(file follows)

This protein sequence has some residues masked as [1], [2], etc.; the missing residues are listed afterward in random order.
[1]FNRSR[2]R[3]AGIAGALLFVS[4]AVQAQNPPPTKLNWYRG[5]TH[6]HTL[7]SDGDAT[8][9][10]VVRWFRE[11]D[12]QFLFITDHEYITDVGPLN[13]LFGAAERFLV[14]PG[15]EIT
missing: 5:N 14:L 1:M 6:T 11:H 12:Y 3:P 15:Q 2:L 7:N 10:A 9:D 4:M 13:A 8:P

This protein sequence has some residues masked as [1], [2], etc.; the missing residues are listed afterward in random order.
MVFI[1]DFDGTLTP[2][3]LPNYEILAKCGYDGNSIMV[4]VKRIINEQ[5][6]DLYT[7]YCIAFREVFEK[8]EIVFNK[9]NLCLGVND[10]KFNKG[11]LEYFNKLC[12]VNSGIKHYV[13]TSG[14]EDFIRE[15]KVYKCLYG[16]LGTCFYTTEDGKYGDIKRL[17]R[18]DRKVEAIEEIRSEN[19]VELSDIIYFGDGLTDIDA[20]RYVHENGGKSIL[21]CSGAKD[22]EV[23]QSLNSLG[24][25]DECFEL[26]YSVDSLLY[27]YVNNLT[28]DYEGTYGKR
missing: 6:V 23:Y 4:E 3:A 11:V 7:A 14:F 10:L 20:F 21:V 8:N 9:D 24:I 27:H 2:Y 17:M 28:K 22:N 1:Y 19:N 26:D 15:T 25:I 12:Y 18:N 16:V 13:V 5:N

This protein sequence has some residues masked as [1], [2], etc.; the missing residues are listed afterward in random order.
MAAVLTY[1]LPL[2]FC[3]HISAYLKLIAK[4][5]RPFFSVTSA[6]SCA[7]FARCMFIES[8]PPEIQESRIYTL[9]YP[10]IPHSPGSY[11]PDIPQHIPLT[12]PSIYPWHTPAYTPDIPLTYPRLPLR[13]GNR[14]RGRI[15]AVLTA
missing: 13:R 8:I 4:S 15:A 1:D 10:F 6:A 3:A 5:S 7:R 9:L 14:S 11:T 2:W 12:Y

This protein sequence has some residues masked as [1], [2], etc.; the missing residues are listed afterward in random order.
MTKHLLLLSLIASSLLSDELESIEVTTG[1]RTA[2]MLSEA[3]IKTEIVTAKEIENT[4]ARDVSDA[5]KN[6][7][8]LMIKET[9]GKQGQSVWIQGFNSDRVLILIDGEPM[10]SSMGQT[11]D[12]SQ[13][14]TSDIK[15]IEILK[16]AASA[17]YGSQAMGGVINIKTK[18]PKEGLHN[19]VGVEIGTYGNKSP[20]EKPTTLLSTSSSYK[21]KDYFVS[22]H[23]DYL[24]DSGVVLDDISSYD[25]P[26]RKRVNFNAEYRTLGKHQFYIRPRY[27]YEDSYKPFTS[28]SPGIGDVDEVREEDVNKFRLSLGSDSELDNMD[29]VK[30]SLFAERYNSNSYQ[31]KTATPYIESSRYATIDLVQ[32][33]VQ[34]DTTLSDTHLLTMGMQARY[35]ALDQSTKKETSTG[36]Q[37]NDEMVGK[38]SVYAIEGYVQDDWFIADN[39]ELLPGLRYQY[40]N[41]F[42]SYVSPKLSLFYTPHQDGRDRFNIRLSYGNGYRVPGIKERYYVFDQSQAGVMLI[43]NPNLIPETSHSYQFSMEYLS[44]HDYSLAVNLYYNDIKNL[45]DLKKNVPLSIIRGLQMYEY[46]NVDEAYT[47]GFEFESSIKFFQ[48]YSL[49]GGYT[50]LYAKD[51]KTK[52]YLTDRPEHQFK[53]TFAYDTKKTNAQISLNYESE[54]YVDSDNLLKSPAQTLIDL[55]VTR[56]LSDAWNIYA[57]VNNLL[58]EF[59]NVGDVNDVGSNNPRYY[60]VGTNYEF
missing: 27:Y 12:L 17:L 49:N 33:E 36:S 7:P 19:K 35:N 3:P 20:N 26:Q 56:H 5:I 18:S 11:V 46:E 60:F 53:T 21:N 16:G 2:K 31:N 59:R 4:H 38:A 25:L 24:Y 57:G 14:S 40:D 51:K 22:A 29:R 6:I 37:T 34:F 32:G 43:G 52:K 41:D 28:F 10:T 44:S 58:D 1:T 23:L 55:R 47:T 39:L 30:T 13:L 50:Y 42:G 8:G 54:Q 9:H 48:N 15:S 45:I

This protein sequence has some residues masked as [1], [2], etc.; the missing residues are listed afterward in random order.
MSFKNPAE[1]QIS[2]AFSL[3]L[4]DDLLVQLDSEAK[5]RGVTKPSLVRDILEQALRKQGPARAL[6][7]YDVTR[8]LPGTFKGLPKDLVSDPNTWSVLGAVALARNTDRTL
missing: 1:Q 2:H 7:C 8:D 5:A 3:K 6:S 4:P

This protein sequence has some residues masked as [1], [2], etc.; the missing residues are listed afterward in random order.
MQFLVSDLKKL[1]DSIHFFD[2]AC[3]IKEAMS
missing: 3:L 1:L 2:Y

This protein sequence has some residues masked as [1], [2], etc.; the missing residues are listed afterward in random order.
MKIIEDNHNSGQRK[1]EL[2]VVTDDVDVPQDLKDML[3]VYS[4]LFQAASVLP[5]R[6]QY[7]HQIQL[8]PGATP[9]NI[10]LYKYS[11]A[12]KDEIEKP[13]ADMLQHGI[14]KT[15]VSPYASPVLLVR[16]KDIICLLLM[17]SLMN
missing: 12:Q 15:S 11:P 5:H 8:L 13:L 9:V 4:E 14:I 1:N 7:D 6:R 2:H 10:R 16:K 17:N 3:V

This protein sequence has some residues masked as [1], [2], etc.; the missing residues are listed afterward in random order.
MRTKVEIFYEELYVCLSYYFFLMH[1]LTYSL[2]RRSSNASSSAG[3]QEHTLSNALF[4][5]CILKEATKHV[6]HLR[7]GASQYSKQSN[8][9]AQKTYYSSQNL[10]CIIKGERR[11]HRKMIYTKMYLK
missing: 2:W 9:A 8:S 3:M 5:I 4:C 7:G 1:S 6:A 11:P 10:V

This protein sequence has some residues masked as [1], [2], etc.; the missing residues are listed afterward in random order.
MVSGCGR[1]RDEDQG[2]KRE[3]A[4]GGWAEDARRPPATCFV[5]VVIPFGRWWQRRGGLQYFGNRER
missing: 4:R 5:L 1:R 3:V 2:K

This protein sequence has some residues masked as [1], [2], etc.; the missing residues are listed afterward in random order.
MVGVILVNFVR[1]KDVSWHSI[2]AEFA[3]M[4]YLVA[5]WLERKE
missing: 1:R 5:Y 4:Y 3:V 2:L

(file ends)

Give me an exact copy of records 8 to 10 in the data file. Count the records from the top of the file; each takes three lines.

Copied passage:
This protein sequence has some residues masked as [1], [2], etc.; the missing residues are listed afterward in random order.
MRTKVEIFYEELYVCLSYYFFLMH[1]LTYSL[2]RRSSNASSSAG[3]QEHTLSNALF[4][5]CILKEATKHV[6]HLR[7]GASQYSKQSN[8][9]AQKTYYSSQNL[10]CIIKGERR[11]HRKMIYTKMYLK
missing: 2:W 9:A 8:S 3:M 5:I 4:C 7:G 1:S 6:A 11:P 10:V

This protein sequence has some residues masked as [1], [2], etc.; the missing residues are listed afterward in random order.
MVSGCGR[1]RDEDQG[2]KRE[3]A[4]GGWAEDARRPPATCFV[5]VVIPFGRWWQRRGGLQYFGNRER
missing: 4:R 5:L 1:R 3:V 2:K

This protein sequence has some residues masked as [1], [2], etc.; the missing residues are listed afterward in random order.
MVGVILVNFVR[1]KDVSWHSI[2]AEFA[3]M[4]YLVA[5]WLERKE
missing: 1:R 5:Y 4:Y 3:V 2:L